Thursday, March 11, 2010

Reviewing "Plone 3 for Education"

Packt has published a new Plone 3 book by Erik Rose. It's called Plone 3 for Education and is not directed to developers for a change. This is a long anticipated relief. It seems that the need for in-depth technical books like Professional Plone Development and Plone 3 Theming is satisfied. Now we get books describing how to apply Plone successfully. People often believe that if you want to use a CMS, you "have to" do development. This is not true, and this book shows hands-on examples how to configure Plone and 3rd-party products to match the needs.

No Hello World!
Oh how relieved I was when I saw that the book does recommend to create a page first and type Hello World. After only 9 pages, you get to add your first Course.

I also noted very positive that the book does talk about technical details where it is necessary (normal folders vs large folders) but also reminds the reader repeatedly to rethink his requirements by giving plenty of examples from the educational experience the author has. While Plone certainly has the qualities to cope with enterprise scale requirements, he shows alternatives how existing resources can be reused to get started quickly.

Typical Needs
The book covers Plone extensions which are often requested in the educational environment, at least from my experience. So I was positively surprised to recognize a lot. It covers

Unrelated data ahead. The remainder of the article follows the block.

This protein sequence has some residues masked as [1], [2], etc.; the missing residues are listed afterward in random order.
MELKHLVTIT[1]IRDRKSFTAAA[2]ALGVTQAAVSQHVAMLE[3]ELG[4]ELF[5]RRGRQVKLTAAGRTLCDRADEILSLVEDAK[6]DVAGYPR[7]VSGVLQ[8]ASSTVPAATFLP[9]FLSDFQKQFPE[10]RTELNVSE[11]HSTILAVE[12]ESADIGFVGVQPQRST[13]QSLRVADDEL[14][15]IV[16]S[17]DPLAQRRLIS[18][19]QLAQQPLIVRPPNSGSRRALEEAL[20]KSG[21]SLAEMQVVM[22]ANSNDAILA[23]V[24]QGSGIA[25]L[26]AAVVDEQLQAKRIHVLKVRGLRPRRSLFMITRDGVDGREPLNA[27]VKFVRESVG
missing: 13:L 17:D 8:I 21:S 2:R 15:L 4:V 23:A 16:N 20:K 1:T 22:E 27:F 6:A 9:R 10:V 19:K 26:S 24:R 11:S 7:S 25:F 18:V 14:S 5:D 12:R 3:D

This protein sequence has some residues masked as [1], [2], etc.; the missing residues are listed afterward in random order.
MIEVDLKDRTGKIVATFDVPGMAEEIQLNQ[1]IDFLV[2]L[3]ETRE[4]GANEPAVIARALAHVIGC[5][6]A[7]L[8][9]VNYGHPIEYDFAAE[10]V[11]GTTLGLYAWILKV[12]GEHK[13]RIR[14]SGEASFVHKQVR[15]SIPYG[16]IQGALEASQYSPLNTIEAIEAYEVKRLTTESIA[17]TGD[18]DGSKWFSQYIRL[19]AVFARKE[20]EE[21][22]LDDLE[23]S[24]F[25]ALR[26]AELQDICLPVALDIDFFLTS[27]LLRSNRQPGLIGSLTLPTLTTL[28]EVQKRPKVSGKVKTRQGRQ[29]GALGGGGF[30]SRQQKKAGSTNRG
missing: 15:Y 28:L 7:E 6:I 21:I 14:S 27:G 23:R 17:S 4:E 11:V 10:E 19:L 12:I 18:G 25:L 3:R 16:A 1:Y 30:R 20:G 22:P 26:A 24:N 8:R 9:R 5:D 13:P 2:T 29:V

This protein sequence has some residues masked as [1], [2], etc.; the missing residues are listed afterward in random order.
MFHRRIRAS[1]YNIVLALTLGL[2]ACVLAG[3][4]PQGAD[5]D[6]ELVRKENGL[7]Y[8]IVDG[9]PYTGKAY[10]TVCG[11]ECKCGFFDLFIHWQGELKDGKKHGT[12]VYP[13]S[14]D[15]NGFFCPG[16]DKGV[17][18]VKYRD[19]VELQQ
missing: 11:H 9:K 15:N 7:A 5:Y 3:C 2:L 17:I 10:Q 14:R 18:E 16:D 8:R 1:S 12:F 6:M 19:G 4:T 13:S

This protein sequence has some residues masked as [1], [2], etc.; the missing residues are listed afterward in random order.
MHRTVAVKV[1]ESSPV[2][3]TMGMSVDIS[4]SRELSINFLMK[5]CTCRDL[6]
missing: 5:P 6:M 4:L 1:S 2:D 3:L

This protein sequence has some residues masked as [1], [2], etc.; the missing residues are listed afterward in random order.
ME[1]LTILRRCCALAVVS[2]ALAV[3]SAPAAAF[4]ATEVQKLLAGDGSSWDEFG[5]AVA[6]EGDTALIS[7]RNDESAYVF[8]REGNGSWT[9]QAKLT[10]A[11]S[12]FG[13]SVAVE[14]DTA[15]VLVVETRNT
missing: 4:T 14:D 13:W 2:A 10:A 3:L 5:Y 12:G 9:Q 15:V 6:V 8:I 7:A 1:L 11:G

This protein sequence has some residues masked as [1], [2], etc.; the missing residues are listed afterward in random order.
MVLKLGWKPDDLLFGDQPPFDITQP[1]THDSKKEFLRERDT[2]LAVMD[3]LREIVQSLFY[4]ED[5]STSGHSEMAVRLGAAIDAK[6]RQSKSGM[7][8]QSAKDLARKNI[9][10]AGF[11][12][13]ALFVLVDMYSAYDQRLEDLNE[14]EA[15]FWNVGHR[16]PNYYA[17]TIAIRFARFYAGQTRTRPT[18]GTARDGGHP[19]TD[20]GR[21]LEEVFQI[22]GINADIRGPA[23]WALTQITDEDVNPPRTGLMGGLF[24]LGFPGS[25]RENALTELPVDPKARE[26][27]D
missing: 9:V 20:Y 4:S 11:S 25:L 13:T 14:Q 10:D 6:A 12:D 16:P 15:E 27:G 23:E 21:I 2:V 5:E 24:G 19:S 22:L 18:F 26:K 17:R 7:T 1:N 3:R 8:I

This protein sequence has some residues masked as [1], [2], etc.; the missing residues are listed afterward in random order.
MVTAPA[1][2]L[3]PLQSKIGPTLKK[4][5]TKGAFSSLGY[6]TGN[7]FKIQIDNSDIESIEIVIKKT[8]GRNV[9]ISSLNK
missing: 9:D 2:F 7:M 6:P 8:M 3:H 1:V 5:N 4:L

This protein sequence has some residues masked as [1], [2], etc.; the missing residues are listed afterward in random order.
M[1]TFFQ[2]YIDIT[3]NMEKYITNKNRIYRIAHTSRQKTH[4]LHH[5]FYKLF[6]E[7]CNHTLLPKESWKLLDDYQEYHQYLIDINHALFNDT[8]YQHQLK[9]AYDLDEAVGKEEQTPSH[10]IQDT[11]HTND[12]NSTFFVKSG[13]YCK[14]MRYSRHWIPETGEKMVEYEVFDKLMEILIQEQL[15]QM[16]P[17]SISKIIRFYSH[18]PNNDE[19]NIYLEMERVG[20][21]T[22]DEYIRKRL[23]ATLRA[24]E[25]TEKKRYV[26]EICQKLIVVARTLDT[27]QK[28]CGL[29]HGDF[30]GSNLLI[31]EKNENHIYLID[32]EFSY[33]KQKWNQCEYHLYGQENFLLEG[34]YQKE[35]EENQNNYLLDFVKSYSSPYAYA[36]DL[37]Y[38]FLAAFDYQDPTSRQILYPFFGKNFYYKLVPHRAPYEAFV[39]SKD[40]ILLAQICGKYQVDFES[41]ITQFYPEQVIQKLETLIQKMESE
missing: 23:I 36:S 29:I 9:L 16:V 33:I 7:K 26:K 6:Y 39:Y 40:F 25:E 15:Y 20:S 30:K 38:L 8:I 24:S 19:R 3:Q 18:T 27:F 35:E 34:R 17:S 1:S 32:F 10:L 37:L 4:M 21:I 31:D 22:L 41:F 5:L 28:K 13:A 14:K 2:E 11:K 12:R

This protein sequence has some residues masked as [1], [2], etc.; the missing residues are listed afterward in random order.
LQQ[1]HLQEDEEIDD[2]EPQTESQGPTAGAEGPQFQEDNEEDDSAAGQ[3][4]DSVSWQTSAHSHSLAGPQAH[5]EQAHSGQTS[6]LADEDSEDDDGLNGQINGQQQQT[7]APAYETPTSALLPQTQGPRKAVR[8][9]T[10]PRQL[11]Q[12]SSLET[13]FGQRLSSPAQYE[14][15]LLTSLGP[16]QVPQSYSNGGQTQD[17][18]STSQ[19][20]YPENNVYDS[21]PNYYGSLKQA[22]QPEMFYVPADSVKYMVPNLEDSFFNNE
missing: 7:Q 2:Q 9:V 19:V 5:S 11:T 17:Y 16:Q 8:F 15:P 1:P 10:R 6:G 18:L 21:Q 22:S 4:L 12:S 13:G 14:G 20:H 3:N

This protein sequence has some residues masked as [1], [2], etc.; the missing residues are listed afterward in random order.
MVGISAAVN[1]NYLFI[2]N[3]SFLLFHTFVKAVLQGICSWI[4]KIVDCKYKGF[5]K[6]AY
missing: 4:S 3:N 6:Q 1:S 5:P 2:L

• Courses
  • Calendar (incl recurring events!)
  • Faculty and Staff Directory
  • Blogs and Forums
  • Audio and Video
  • Forms
  • Styling
  • and Administration (setup, scaling, caching, maintenance, backup and upgrade)
So if you are happy with this scope and have a little technical affinity or a friendly admin who can do the initial setup, you are ready to create your site yourself. The interesting part here is that the admin is really only needed for the initial installation. Afterwards, the book guides you through setting up the structure and adding the content. Without the need of the admin. Which is the main intention of the book also stated in its subtitle Break the webmaster bottleneck by empowering instructors and staff.

I think that this book makes Plone accessible for non-technical people and shows thus that it is not restricted to enterprise set-ups but can well function in small and medium environments. All together I clearly recommend this. Not only for educational institutions, though. Also if you plan a site with a certain degree of customer-involvement, this might be the perfect start!

You can get the book from Packt (also as pdf) or Amazon.

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